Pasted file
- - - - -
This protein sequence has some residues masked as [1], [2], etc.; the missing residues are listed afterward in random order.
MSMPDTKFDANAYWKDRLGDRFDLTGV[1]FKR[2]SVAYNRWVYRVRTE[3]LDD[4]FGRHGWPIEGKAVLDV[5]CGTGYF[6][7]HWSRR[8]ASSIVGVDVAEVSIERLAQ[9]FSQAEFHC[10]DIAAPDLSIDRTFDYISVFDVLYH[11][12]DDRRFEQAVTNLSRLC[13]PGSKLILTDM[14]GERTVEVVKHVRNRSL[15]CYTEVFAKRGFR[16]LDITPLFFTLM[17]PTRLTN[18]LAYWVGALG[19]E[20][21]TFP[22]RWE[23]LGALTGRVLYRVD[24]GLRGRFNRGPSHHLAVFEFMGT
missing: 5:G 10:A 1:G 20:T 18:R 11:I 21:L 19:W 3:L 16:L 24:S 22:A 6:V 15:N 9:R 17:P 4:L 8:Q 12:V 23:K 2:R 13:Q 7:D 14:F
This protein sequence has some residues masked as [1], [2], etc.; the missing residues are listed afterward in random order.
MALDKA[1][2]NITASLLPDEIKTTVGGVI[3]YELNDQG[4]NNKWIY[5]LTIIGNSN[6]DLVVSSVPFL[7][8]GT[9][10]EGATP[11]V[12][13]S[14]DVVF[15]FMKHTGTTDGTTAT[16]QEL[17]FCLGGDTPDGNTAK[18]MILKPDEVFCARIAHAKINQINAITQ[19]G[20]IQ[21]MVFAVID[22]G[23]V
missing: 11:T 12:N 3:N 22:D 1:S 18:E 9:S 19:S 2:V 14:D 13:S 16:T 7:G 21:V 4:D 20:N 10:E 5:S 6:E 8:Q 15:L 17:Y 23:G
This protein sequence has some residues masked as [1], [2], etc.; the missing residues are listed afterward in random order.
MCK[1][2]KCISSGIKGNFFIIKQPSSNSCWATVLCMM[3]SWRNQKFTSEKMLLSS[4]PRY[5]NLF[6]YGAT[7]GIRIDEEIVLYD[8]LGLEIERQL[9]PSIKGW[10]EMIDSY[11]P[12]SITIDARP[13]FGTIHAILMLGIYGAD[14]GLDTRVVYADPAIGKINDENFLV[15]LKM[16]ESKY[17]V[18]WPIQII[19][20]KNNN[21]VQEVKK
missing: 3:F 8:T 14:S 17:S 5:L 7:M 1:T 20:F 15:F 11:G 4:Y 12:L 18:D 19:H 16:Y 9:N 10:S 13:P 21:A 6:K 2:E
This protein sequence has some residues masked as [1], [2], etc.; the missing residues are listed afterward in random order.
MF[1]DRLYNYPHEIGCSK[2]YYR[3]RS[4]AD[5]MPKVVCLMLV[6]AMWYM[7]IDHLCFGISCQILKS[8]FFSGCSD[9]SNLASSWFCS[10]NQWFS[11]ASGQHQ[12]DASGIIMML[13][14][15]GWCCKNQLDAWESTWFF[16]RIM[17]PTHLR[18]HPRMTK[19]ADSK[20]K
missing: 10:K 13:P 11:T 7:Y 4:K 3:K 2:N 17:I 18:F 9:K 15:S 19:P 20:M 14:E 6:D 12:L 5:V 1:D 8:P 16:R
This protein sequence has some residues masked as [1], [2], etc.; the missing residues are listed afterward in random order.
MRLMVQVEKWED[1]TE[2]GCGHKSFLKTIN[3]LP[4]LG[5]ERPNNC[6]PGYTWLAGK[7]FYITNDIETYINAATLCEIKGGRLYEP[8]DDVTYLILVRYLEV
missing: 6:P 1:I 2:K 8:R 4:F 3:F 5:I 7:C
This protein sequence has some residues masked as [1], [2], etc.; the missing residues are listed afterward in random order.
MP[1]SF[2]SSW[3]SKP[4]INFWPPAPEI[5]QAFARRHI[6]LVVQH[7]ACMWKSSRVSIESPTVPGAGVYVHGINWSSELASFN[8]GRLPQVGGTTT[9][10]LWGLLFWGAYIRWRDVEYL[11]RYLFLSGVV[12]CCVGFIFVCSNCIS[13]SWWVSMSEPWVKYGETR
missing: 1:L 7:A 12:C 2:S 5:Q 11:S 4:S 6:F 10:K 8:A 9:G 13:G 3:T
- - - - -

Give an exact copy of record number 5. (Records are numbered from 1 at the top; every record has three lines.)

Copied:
This protein sequence has some residues masked as [1], [2], etc.; the missing residues are listed afterward in random order.
MRLMVQVEKWED[1]TE[2]GCGHKSFLKTIN[3]LP[4]LG[5]ERPNNC[6]PGYTWLAGK[7]FYITNDIETYINAATLCEIKGGRLYEP[8]DDVTYLILVRYLEV
missing: 6:P 1:I 2:K 8:R 4:F 3:F 5:I 7:C